No. 53: Sep-Oct 1987
As we tried to convey in SF#52, scientists (and most people, in fact) have a strong innate urge to "close the book on problems"; that is, come up with final, absolute solutions. Apparently nature -- Mars, at least -- is not cooperating. When the Mariner and Viking spacecraft found no traces of Martian canals, most astronomers "closed the book" on the century-old Martian canals. Percival Lowell and all the other able astronomers who also saw the canal networks were obviously deluded.
Wouldn't you know it, those canals haven't gone away! Consider this testimony of I. Dyer:
"As staff photographer and observer at Lowell Observatory during the 1960-61 apparition of Mars, I spent several nights scrutinizing the planet's surface through the 24-inch Clark refractor. At instants of steady seeing I saw, and attempted to photograph, an apparent network of fine lines. Unfortunately, I was unable to duplicate clearly what I saw. Still, several of the more visually distinct 'canals' can be traced on my original prints. each is a composite of the finest four to eight images out of 49. Such prints suppress grain, remove artifacts and enhance detail."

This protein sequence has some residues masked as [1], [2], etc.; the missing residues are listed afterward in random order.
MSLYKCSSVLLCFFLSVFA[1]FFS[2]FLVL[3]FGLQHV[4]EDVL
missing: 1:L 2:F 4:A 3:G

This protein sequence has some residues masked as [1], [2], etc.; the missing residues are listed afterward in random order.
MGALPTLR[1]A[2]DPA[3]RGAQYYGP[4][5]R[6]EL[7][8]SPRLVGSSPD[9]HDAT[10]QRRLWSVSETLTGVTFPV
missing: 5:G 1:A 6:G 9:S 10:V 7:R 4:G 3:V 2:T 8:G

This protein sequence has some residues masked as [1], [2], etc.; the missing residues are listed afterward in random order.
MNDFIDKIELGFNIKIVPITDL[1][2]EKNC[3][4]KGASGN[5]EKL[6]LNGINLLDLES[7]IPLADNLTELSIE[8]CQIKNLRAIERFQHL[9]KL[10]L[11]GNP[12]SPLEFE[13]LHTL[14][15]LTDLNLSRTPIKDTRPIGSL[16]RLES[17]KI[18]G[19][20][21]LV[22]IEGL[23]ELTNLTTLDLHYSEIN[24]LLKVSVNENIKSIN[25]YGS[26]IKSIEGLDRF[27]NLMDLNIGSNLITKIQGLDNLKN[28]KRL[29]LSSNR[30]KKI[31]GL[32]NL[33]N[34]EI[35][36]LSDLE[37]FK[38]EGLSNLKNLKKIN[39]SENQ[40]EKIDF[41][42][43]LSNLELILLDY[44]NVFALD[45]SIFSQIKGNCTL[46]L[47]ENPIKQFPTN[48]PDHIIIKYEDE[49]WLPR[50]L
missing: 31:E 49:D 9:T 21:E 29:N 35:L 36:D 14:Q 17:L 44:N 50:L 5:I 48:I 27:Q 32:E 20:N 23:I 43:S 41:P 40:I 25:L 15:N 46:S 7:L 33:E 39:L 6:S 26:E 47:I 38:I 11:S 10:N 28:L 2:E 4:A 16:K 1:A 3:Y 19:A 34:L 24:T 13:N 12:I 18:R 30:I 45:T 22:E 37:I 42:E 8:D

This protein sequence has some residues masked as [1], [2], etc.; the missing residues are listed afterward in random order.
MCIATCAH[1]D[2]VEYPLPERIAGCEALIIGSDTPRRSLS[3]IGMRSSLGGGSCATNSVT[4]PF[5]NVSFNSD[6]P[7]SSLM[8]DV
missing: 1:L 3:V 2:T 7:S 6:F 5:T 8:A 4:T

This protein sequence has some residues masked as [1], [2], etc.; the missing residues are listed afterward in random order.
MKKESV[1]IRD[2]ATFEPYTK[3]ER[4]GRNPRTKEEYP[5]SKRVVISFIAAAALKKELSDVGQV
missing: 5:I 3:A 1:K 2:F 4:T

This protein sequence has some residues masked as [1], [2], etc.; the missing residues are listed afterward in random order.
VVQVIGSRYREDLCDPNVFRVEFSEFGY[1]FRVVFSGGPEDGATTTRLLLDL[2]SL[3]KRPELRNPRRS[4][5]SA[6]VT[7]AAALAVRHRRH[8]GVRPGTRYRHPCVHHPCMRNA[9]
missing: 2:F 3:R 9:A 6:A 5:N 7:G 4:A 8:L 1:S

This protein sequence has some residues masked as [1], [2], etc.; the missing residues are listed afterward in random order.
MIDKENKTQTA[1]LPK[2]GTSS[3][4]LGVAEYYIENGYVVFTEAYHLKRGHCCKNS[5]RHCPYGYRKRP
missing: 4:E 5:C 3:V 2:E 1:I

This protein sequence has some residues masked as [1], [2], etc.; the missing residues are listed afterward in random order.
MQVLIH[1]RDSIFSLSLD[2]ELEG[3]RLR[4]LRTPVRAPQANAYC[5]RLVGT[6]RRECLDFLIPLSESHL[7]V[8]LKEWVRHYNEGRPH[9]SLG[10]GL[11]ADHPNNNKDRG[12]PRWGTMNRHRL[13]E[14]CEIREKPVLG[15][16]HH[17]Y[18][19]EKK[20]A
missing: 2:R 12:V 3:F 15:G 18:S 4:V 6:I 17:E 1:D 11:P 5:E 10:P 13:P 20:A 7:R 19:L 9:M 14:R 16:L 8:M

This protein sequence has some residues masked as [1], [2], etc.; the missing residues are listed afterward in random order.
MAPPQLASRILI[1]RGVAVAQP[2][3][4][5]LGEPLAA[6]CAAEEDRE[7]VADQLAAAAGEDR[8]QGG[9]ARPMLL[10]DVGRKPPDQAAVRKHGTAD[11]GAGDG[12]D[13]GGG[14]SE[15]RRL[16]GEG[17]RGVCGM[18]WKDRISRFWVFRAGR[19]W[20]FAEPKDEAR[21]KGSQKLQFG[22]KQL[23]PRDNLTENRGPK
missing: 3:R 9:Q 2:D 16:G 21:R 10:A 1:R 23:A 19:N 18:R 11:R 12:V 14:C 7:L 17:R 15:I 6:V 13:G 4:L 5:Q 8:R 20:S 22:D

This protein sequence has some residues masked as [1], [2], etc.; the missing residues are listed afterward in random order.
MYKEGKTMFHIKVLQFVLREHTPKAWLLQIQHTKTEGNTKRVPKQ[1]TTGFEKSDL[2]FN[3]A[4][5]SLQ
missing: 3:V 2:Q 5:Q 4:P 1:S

The canals thus photographed match some of lowell's well, although some of his detail is lacking. (Dyer, Ivan; "Martian Canals," Sky and Telescope, 73:605, 1987.)
Comment. Let's open that "book" on the canals. Even better, let's never close books prematurely on any phenomena.
Reference. More on the history of the canals and modern observations of them may be found in AMO1 in our catalog: The Moon and the Planets. To order, visit: here.
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